Toxics 2022, 10(5), 273; https://doi.org/10.3390/toxics10050273 - 23 May 2022
Cited by 4 | Viewed by 1937
Abstract
Appropriate human health risk assessment (HHRA) is desire in modern regulatory toxicology, especially for elemental impurity studies. The aim of this article is the comprehensive HHRA of two heavy metals impurities—Cd and Pb in herbal medicinal products (HMP) as Menthae piperitae tinctura ( [...] Read more.
Appropriate human health risk assessment (HHRA) is desire in modern regulatory toxicology, especially for elemental impurity studies. The aim of this article is the comprehensive HHRA of two heavy metals impurities—Cd and Pb in herbal medicinal products (HMP) as Menthae piperitae tinctura (Mentha × piperita L., folium) available in Polish pharmacies. These phytopharmaceuticals registered in EU are very common and usually applied OTC products by adults and also children/adolescents. For this purpose, we applied double regulatory approach, including: (1) requirements of ICH Q3D R1 guideline about elemental impurities and (2) additionally margin of exposure (MoE)-based concept to cover also specific population groups. Raw results shows that Cd and Pb were present in all analyzed HMP with Mentha × piperita L., folium (PTM1–PTM10) available in Polish pharmacies. In all samples, Cd impurities (in the range: 0.305–0.506 µg/L) were greatly lower than Pb impurities (in the range: 1.122–4.4921 µg/L). The HHRA of Cd and Pb impurities considering ICH Q3D R1 guideline-based approach made it possible to conclude that all results were below the permissible limit set by FAO/WHO for medicinal herbs and plants in different countries (300 µg/kg for Cd and 10,000 µg/kg for Pb). Additionally, the estimated daily intake of investigated elemental impurities compared to the PDE value confirm all samples safety. The second approach, an MoE-based strategy, indicated that the obtained values of MoE for Cd and Pb in daily dose for each samples were above 10,000; hence, exposure to these elemental impurities would not cause a health risk for all investigated population groups (children, adolescents, and adults). To the best our knowledge, this article is the first study about heavy metals impurities level in final HMPs as Menthae piperitae tinctura (Mentha × piperita L., folium) available in Polish pharmacies. Full article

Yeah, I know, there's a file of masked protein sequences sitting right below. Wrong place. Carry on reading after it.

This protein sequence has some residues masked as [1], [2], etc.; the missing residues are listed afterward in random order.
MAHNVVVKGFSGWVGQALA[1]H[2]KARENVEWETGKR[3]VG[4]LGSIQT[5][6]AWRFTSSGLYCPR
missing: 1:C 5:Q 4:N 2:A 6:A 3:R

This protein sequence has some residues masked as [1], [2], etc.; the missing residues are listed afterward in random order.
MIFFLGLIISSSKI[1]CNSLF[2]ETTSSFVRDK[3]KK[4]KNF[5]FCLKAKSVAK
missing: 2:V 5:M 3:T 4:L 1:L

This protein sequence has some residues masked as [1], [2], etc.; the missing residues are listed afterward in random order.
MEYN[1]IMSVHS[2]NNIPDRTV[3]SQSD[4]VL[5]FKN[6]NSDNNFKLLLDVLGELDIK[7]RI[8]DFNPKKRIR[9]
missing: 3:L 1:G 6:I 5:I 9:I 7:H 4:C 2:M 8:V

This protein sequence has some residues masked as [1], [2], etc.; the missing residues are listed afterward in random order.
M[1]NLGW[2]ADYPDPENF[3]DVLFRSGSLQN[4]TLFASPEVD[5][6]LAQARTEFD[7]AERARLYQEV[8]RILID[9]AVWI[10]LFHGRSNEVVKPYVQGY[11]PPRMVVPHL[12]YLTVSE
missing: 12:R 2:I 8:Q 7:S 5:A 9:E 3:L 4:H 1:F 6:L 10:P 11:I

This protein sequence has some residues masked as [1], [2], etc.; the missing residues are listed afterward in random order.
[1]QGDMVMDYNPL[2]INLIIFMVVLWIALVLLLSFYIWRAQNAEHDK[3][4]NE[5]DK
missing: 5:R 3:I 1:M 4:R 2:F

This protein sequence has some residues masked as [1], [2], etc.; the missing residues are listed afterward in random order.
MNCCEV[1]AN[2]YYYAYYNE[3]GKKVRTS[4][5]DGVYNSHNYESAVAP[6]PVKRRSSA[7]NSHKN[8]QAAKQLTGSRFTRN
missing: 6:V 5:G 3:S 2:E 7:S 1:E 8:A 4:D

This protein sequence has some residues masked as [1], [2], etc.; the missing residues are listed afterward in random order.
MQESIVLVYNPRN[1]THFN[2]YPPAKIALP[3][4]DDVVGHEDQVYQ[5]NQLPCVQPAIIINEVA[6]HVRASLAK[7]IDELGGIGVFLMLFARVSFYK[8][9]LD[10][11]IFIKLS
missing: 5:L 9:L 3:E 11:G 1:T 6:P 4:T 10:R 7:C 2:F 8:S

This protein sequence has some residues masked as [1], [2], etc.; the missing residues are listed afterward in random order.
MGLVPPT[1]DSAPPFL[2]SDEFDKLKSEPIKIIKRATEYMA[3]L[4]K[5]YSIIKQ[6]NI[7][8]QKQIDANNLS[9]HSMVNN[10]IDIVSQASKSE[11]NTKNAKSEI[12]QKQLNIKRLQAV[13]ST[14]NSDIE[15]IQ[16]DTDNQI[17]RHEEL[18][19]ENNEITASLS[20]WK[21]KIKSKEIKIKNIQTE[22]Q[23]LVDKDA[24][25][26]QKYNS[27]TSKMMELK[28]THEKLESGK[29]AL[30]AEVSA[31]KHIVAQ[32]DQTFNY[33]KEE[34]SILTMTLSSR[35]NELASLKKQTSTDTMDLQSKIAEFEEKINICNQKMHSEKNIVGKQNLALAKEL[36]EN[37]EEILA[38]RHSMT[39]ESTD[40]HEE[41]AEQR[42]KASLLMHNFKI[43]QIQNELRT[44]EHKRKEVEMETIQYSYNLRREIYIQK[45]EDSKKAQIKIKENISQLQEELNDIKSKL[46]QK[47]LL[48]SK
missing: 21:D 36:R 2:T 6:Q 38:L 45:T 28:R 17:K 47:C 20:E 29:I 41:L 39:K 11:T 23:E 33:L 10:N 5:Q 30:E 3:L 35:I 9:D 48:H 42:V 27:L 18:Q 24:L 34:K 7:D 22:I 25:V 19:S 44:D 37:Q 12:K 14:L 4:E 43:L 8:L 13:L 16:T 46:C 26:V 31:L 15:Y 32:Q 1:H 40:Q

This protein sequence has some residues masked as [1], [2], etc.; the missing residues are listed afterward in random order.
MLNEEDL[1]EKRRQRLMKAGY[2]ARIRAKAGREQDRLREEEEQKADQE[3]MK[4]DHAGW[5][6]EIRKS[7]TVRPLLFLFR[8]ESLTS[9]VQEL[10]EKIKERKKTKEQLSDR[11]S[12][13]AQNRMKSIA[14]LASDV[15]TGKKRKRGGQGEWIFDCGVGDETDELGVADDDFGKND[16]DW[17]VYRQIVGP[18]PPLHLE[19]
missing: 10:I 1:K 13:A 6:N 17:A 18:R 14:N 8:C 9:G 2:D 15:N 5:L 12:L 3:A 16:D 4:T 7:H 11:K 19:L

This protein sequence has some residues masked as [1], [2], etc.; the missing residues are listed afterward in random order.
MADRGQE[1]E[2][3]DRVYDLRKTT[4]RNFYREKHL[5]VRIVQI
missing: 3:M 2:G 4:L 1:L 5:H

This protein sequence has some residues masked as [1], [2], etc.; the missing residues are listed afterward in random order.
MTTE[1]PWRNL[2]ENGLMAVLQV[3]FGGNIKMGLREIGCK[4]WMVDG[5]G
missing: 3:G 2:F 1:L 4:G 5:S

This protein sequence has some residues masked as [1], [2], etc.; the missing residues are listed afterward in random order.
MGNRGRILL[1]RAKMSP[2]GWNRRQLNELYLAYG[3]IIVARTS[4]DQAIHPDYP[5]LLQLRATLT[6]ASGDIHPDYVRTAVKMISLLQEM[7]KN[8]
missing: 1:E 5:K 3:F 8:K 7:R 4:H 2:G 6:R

(This article belongs to the Special Issue Advances in Risk Assessment and Management)
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13 pages, 946 KiB  
Article
Dynamic Olfactometry and Oil Refinery Odour Samples: Application of a New Method for Occupational Risk Assessment
by Andrea Spinazzè, Elisa Polvara, Andrea Cattaneo, Marzio Invernizzi, Domenico Maria Cavallo and Selena Sironi
Toxics 2022, 10(5), 202; https://doi.org/10.3390/toxics10050202 - 20 Apr 2022
Cited by 7 | Viewed by 2437
Abstract
Refineries are characterized by relevant odour impacts, and the control and monitoring of this pollutant have become increasingly important. Dynamic olfactometry, a sensorial analysis that involves human examiners, is currently the most common technique to obtain odour quantification. However, due to the potential [...] Read more.